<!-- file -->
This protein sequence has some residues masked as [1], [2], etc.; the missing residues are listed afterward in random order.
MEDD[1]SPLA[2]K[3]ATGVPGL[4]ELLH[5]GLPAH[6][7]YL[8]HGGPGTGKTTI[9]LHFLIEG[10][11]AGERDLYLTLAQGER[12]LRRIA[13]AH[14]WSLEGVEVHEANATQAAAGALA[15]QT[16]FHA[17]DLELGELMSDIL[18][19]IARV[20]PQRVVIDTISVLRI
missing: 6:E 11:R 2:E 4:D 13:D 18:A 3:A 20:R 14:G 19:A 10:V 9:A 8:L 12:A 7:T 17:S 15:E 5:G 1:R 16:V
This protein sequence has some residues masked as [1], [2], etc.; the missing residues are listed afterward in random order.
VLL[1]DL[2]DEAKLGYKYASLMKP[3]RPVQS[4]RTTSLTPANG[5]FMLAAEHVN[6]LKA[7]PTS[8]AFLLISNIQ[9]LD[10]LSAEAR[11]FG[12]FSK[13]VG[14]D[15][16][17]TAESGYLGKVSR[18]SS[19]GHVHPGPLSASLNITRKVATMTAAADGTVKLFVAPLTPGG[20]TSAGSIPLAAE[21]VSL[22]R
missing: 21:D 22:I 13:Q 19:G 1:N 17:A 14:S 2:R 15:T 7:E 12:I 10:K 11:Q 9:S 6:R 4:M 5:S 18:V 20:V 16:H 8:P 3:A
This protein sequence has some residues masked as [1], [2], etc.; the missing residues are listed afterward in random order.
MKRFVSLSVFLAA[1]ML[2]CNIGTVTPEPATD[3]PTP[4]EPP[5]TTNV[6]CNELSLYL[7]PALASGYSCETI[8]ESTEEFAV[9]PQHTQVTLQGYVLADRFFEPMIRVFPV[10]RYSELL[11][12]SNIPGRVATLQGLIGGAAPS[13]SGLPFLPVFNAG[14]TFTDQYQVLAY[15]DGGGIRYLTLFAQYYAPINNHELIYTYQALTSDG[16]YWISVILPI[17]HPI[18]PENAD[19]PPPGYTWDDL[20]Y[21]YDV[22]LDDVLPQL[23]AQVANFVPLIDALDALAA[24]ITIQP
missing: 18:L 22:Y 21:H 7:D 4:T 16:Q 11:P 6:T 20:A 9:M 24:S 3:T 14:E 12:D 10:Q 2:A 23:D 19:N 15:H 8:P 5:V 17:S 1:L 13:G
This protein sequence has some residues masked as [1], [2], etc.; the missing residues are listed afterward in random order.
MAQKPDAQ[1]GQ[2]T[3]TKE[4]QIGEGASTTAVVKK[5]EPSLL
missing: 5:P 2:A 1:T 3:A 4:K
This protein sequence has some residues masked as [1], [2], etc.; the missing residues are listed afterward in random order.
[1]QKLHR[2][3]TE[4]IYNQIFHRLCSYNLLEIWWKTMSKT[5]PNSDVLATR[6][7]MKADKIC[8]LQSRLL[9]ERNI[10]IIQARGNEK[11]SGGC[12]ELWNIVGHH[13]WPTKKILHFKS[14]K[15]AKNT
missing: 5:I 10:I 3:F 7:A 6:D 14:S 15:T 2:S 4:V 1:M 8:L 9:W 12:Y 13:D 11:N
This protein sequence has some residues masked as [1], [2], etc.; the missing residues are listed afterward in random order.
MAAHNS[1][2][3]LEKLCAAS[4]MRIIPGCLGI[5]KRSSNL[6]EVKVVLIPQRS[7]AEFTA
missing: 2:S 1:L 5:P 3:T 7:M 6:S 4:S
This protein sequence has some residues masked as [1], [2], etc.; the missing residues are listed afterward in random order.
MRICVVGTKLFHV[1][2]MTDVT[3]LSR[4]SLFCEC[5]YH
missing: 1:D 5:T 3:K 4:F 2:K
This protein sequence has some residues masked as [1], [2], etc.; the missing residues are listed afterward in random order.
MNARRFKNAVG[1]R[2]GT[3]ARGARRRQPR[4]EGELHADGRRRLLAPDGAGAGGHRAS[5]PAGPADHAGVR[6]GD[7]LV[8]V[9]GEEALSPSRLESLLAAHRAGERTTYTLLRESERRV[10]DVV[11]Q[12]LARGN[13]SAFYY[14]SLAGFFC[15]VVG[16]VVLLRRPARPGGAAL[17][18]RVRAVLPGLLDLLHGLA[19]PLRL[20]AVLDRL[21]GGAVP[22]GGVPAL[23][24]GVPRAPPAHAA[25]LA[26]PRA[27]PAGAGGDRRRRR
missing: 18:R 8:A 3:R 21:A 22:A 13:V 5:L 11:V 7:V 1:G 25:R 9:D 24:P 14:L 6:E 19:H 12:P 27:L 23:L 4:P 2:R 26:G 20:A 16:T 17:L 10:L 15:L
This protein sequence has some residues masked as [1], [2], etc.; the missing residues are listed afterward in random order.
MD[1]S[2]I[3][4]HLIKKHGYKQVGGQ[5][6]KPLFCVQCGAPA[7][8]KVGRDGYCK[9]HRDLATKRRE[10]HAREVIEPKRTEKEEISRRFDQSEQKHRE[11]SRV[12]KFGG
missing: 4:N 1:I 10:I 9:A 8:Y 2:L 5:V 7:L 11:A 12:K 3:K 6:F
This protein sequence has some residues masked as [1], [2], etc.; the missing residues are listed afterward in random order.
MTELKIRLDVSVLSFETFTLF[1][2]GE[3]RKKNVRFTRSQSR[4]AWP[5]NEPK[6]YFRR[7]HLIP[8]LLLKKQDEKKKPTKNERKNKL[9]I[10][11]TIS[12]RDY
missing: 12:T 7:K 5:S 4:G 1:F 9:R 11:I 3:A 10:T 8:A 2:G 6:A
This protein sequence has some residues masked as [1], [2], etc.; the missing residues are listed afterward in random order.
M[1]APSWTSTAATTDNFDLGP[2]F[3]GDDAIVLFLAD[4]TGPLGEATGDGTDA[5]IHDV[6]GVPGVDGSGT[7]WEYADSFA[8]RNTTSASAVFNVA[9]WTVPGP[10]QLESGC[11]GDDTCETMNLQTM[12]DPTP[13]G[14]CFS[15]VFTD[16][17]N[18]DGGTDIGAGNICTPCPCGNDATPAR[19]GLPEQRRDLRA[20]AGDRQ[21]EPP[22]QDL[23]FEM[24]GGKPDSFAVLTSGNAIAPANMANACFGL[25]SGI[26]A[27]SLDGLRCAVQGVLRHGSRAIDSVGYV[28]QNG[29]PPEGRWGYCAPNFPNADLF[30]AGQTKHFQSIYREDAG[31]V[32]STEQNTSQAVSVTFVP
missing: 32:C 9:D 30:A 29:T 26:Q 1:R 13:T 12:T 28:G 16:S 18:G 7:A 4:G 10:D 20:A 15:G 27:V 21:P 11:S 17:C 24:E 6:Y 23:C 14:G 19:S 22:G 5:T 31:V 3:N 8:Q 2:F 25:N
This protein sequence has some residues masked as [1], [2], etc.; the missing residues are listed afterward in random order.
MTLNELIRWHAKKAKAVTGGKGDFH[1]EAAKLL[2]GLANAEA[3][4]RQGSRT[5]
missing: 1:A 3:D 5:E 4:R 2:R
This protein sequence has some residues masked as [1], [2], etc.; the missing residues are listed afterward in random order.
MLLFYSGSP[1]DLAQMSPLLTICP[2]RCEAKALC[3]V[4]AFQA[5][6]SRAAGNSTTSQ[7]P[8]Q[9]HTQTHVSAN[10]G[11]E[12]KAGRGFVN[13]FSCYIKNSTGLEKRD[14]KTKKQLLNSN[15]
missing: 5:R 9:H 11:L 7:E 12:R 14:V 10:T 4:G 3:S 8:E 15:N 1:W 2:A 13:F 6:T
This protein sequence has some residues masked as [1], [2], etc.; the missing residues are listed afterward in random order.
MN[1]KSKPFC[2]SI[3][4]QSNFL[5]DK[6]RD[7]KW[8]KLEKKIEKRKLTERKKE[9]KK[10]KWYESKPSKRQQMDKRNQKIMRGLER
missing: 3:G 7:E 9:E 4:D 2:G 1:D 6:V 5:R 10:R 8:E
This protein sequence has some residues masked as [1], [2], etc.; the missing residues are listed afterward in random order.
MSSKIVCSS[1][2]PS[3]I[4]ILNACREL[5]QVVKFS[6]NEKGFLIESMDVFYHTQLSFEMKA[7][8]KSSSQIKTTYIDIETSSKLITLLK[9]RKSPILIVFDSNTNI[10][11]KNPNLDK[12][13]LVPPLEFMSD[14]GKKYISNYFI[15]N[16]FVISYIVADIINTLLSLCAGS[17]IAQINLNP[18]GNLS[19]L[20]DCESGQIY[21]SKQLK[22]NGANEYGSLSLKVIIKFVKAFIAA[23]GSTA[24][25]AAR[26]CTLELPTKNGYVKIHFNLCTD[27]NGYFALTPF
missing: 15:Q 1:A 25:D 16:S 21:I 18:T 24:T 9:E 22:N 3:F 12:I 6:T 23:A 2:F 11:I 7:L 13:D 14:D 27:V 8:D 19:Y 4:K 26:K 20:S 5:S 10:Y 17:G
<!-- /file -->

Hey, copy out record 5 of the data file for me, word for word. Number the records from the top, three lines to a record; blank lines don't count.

This protein sequence has some residues masked as [1], [2], etc.; the missing residues are listed afterward in random order.
[1]QKLHR[2][3]TE[4]IYNQIFHRLCSYNLLEIWWKTMSKT[5]PNSDVLATR[6][7]MKADKIC[8]LQSRLL[9]ERNI[10]IIQARGNEK[11]SGGC[12]ELWNIVGHH[13]WPTKKILHFKS[14]K[15]AKNT
missing: 5:I 10:I 3:F 7:A 6:D 14:S 15:T 2:S 4:V 1:M 8:L 9:W 12:Y 13:D 11:N